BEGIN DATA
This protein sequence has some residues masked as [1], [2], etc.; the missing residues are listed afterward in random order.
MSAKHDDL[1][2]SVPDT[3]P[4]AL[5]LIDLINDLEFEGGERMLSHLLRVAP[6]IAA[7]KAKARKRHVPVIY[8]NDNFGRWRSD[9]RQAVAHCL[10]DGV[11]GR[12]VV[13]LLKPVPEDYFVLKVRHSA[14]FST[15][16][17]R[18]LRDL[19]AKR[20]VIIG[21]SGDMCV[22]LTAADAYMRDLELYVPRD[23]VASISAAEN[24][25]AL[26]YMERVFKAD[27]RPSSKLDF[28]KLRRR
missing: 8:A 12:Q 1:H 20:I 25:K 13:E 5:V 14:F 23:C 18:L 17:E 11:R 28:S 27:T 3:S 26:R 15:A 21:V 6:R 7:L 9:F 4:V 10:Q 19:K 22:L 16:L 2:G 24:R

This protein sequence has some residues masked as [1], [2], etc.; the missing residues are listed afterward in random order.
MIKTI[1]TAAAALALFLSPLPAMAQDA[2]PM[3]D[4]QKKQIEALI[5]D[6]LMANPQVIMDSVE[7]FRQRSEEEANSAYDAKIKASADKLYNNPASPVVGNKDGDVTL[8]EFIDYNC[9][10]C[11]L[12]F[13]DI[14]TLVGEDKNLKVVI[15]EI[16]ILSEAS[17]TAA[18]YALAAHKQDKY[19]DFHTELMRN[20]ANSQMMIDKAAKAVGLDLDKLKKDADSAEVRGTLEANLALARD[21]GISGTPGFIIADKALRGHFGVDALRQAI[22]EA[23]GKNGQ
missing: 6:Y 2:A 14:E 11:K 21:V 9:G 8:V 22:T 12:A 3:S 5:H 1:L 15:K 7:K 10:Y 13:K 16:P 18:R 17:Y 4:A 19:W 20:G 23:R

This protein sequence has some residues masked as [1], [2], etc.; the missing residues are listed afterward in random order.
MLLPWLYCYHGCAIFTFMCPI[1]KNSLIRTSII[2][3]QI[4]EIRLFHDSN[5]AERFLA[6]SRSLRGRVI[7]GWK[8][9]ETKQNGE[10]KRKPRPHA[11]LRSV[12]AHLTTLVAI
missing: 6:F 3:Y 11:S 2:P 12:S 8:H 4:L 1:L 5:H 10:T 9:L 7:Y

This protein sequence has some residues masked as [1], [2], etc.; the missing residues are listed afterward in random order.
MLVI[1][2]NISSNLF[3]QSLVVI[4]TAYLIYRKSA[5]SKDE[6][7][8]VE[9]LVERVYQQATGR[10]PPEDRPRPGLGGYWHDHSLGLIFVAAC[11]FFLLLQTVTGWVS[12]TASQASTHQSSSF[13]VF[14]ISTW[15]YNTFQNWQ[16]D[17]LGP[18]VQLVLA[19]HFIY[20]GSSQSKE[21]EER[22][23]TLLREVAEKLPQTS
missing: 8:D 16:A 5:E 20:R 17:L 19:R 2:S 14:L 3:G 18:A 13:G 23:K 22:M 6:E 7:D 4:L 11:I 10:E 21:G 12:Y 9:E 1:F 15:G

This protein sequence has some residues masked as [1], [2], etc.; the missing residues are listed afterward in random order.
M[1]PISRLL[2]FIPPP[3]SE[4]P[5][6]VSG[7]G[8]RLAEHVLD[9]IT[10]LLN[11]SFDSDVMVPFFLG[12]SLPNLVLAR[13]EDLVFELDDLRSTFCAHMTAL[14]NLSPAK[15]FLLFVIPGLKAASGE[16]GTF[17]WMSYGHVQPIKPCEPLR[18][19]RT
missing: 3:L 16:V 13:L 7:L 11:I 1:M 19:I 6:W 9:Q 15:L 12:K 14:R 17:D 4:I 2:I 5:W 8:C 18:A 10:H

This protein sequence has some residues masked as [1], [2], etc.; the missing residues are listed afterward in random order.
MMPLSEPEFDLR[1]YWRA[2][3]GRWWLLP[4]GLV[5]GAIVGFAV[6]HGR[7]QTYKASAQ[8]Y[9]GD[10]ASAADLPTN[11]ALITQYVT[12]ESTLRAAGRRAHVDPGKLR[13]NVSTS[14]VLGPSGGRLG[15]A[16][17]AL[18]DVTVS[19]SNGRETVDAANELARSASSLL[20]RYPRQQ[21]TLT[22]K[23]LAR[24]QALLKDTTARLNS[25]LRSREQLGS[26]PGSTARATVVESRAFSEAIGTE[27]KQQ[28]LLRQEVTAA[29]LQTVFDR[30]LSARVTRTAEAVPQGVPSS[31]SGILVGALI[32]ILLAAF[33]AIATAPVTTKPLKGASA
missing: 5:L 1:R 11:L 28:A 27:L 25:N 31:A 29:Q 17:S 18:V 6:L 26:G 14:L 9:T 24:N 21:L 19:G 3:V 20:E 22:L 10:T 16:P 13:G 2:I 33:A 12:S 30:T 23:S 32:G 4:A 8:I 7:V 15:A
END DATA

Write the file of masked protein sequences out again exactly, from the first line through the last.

This protein sequence has some residues masked as [1], [2], etc.; the missing residues are listed afterward in random order.
MSAKHDDL[1][2]SVPDT[3]P[4]AL[5]LIDLINDLEFEGGERMLSHLLRVAP[6]IAA[7]KAKARKRHVPVIY[8]NDNFGRWRSD[9]RQAVAHCL[10]DGV[11]GR[12]VV[13]LLKPVPEDYFVLKVRHSA[14]FST[15][16][17]R[18]LRDL[19]AKR[20]VIIG[21]SGDMCV[22]LTAADAYMRDLELYVPRD[23]VASISAAEN[24][25]AL[26]YMERVFKAD[27]RPSSKLDF[28]KLRRR
missing: 8:A 12:Q 1:H 20:I 25:K 13:E 5:V 14:F 23:C 18:L 17:E 11:R 28:S 27:T 3:S 26:R 15:A 21:V 6:R 7:L 9:F 4:V 10:Q 19:K 22:L 16:L 2:G 24:R

This protein sequence has some residues masked as [1], [2], etc.; the missing residues are listed afterward in random order.
MIKTI[1]TAAAALALFLSPLPAMAQDA[2]PM[3]D[4]QKKQIEALI[5]D[6]LMANPQVIMDSVE[7]FRQRSEEEANSAYDAKIKASADKLYNNPASPVVGNKDGDVTL[8]EFIDYNC[9][10]C[11]L[12]F[13]DI[14]TLVGEDKNLKVVI[15]EI[16]ILSEAS[17]TAA[18]YALAAHKQDKY[19]DFHTELMRN[20]ANSQMMIDKAAKAVGLDLDKLKKDADSAEVRGTLEANLALARD[21]GISGTPGFIIADKALRGHFGVDALRQAI[22]EA[23]GKNGQ
missing: 6:Y 2:A 14:E 11:K 21:V 9:G 8:V 22:T 12:A 3:S 5:H 1:L 15:K 7:K 10:Y 13:K 16:P 18:R 17:Y 4:A 19:W 20:G 23:R

This protein sequence has some residues masked as [1], [2], etc.; the missing residues are listed afterward in random order.
MLLPWLYCYHGCAIFTFMCPI[1]KNSLIRTSII[2][3]QI[4]EIRLFHDSN[5]AERFLA[6]SRSLRGRVI[7]GWK[8][9]ETKQNGE[10]KRKPRPHA[11]LRSV[12]AHLTTLVAI
missing: 6:F 3:Y 11:S 2:P 12:S 8:H 4:L 1:L 5:H 10:T 9:L 7:Y

This protein sequence has some residues masked as [1], [2], etc.; the missing residues are listed afterward in random order.
MLVI[1][2]NISSNLF[3]QSLVVI[4]TAYLIYRKSA[5]SKDE[6][7][8]VE[9]LVERVYQQATGR[10]PPEDRPRPGLGGYWHDHSLGLIFVAAC[11]FFLLLQTVTGWVS[12]TASQASTHQSSSF[13]VF[14]ISTW[15]YNTFQNWQ[16]D[17]LGP[18]VQLVLA[19]HFIY[20]GSSQSKE[21]EER[22][23]TLLREVAEKLPQTS
missing: 8:D 16:A 5:E 20:R 17:L 19:R 2:S 14:L 3:G 18:A 13:G 23:K 22:M 6:E 7:D 4:L 11:I 10:E 21:G 12:Y 9:E 1:F 15:G

This protein sequence has some residues masked as [1], [2], etc.; the missing residues are listed afterward in random order.
M[1]PISRLL[2]FIPPP[3]SE[4]P[5][6]VSG[7]G[8]RLAEHVLD[9]IT[10]LLN[11]SFDSDVMVPFFLG[12]SLPNLVLAR[13]EDLVFELDDLRSTFCAHMTAL[14]NLSPAK[15]FLLFVIPGLKAASGE[16]GTF[17]WMSYGHVQPIKPCEPLR[18][19]RT
missing: 3:L 16:V 13:L 7:L 11:I 1:M 19:I 6:W 9:Q 15:L 12:K 14:R 17:D 4:I 2:I 5:W 8:C 18:A 10:H

This protein sequence has some residues masked as [1], [2], etc.; the missing residues are listed afterward in random order.
MMPLSEPEFDLR[1]YWRA[2][3]GRWWLLP[4]GLV[5]GAIVGFAV[6]HGR[7]QTYKASAQ[8]Y[9]GD[10]ASAADLPTN[11]ALITQYVT[12]ESTLRAAGRRAHVDPGKLR[13]NVSTS[14]VLGPSGGRLG[15]A[16][17]AL[18]DVTVS[19]SNGRETVDAANELARSASSLL[20]RYPRQQ[21]TLT[22]K[23]LAR[24]QALLKDTTARLNS[25]LRSREQLGS[26]PGSTARATVVESRAFSEAIGTE[27]KQQ[28]LLRQEVTAA[29]LQTVFDR[30]LSARVTRTAEAVPQGVPSS[31]SGILVGALI[32]ILLAAF[33]AIATAPVTTKPLKGASA
missing: 5:L 1:R 11:L 28:A 27:L 25:N 31:A 29:Q 17:S 18:V 6:L 26:G 14:L 9:T 24:N 21:L 19:G 3:V 20:E 22:L 10:T 16:P 13:G 2:I 33:A 12:S 30:T 23:S 32:G 4:A 8:I 7:V 15:A